Tonight on Perspectives we bring you an exclusive walk through Rome with Archbishop Collins just days before the consistory. Also, Archbishop Timothy Dolan talks about the challenges currently facing U.S. Catholics and what the faithful need to do now.
The readings for this Sunday are: Isaiah 43:18-19, 20-22, 24-25; 2 Corinthians 1:18-22; Mark 2:1-12
Healing stories in the Gospels are never simply a reversal of physical misfortune. God works through miracles, through political forces, social action, intrigue, personal and societal chaos and daily, ordinary living to pick us up from where we have fallen and redirect us along right pathways. Many aspects of Jesus’ early ministry in Mark’s Gospel are woven together in today’s colourful story of the healing of the paralytic man. The story ends a whole series of healing miracles that began and ended in Capernaum (1:21-2:12). For reasons unknown, Mark tells us that Jesus had relocated his ministry to this fishing village on the northwest shore of the Sea of Galilee. It was from there that Jesus called five of the disciples.
Today’s story (Mark 2:1-12) makes explicit what has been implied in preceding weeks: In healing the sick and casting out demons, Jesus is manifesting God’s forgiveness of his people’s sins. Sin is often equated with sickness in Scripture (see Psalm 103:3). And today’s Psalm (41) reads like a foretelling of the Gospel scene – the man is helped on his sickbed, healed of his sins, and made able to stand before the Lord forever.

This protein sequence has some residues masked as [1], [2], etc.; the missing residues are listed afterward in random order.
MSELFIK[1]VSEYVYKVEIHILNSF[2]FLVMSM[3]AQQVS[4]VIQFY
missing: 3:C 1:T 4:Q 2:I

The Via Maris, a major highway, ran through Capernaum from the seacoast to Damascus and on to the east. Yet it was far enough away from Tiberias, the new, predominantly Gentile city where in 25 A.D. Herod Antipas had set up his capital. Capernaum also had a mixed population of fisher-men, farmers, skilled artisans, merchants, tax collectors, etc. It is always important to recall that Jesus established the base of his ministry, not in some remote, back woods area, nor in sleepy Nazareth, but here in a very “cosmopolitan” town that was located at an important geographical, cultural and religious crossroads. [Read more...]
It’s been only nine months since S+L filmed at St. Joseph Seminary in Edmonton, but in that short period of time the sounds emanating from its chapel have become notably richer. This can be partly attributed to the new voices — as we reported on the S+L blog, enrollment of seminarians increased by 50% for the 2011-12 academic year. Now accompanying this growing choir of priestly candidates is a newly installed pipe organ.
Fr. Shayne Craig, the seminary’s rector, tells the Western Catholic Reporter that the organ arrived some 25 years ahead of schedule. When the seminary campus was rebuilt last year, it was decided that an organ would not be installed right away. A new instrument would cost a half million dollars.
Fortunately, a used organ came on the market after a Mormon church closed in Orleans, Ontario. The seminary acted quickly. Since arriving in its new home on January 17, the organ has been refinished to match its mahogany surroundings.
You won’t see or hear the pipe organ in “Put Out Into the Deep”, Salt + Light’s special production about the new seminary. But you will see its artful synthesis of traditional and modern architecture and its clever integration of elements of the previous seminary. You’ll also meet its architect, Donna Clare, its rector, Fr. Shayne Craig, and the growing ranks of seminarians who are hearing God’s call to the priesthood. The half-hour documentary is available on VD and now streaming online above.